HONOLULU -- The first hurricane to threaten the United States since the start of the coronavirus pandemic is presenting new challenges for Hawaii, even though officials there are long accustomed to tropical storms.
Meteorologists say Hurricane Douglas should weaken by the time it hits Hawaii with strong winds, heavy rainfall and dangerous surf beginning Sunday.
But Honolulu authorities are having to prepare extra shelter space so people can maintain physical distance from others.
Evacuees at Honolulu shelters also will have their temperatures taken. Those with high temperatures or with a travel or exposure history will either be isolated at that shelter or taken to a different site.
Officials are reminding people to make sure they have masks and hand sanitizers in their emergency supply kits.
PORTLAND, Ore. -- Health officials in Oregon say nine more people have died from COVID-19 — the highest number of deaths reported in one day in the state since the pandemic began.
The Oregon Health Authority said Friday the newly recorded deaths raise the state's toll for the pandemic to 282.
The authority also said there were 396 new confirmed or suspected cases of COVID-19, bringing Oregon's case total to more than 16,100.
Oregon Gov. Kate Brown's expanded face-covering mandate for anyone 5 years or older went into effect Friday.
LOS ANGELES — California prosecutors have charged two brothers in an alleged assault of Target security guards during a brawl in May after they refused to wear face masks because of the coronavirus pandemic.
The Los Angeles city attorney said Friday that Phillip and Paul Hamilton refused to wear masks at the Target store in Van Nuys and started a melee as they were being escorted out. One of the security guards suffered a broken arm.
It was not immediately clear if the brothers had attorneys who could speak on their behalf.
Los Angeles has required face coverings since April 10.
MONTPELIER, Vt. -- Vermont Gov. Phil Scott issued an order requiring people in the state to wear masks in public to reduce the spread of the coronavirus.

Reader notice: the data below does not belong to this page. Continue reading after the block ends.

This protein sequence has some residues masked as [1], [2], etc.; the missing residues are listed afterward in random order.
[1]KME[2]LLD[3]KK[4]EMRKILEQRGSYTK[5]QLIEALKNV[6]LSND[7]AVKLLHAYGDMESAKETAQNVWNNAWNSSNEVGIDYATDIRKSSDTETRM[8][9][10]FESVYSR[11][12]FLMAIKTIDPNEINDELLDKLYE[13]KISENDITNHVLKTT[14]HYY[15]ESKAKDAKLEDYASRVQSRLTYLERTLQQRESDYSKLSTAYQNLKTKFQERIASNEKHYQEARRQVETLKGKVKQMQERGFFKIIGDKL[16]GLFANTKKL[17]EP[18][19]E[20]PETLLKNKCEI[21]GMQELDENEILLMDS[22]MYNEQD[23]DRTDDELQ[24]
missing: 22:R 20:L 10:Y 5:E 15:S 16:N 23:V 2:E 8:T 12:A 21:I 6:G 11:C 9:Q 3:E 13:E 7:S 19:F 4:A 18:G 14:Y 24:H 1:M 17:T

Scott says outbreaks hitting the South and West may be spreading back toward the Northeast and Vermont.
The Republican governor says, "We are still in very good shape, but it is time to prepare." He notes it's better to take precautions than having to roll back the reopening.
All public and private businesses must display signs saying masks are required for anyone over age 2. Businesses can refuse service to people not wearing a mask. The order that takes effect Aug. 1.
PESHAWAR, Pakistan — A 103-year-old Pakistani man has recovered from the coronavirus, making him one of the world's oldest survivors of the newest virus.
Aziz Abdul Alim was tested positive this month and was discharged last week from a hospital, which was set up in May by a non-governmental organization in the northern town of Chitral.
Alim says Friday he never lost hope during the illness, although he felt high-grade fever, cough and pain in his body.
His recovery comes amid a steady decline in COVID-19 deaths and infections in the country. Pakistan has reported more than 270,000 confirmed infections and 5,763 deaths.
SAO PAOLO — Sao Paulo Mayor Bruno Covas says next year's Carnival festivities in February have been canceled due to the coronavirus pandemic.
Covas says samba schools that take part in the yearly parade and organizers of street parties have agreed to discuss a new date for the four-day extravaganza, possibly between May and June.
Sao Paulo's festivities earlier this year brought more than 15 million people into the streets to celebrate. Rio de Janeiro's Carnival organizers are debating similar measures.
JOHANNESBURG — South Africa is again reporting more than 13,000 new confirmed daily coronavirus cases.
The country's total as increased to 421,996. More than 6,300 people have died in the pandemic in South Africa, which makes up more than half the recorded cases on the African continent.
President Cyril Ramaphosa said Thursday that schools would "take a break" for a month to protect children from the surging infections. Businesses are feeling the financial impact. There were protests by hospitality and restaurant workers this week, calling for more loosening of lockdown restrictions.
INDIANAPOLIS — Indiana Gov. Eric Holcomb had dropped a planned criminal penalty from the statewide face mask mandate.
The state Senate's Republican leader praised Holcomb's decision to eliminate the possible misdemeanor offense, which could have carried penalties of up to $1,000 in fines and a maximum 180 days in jail.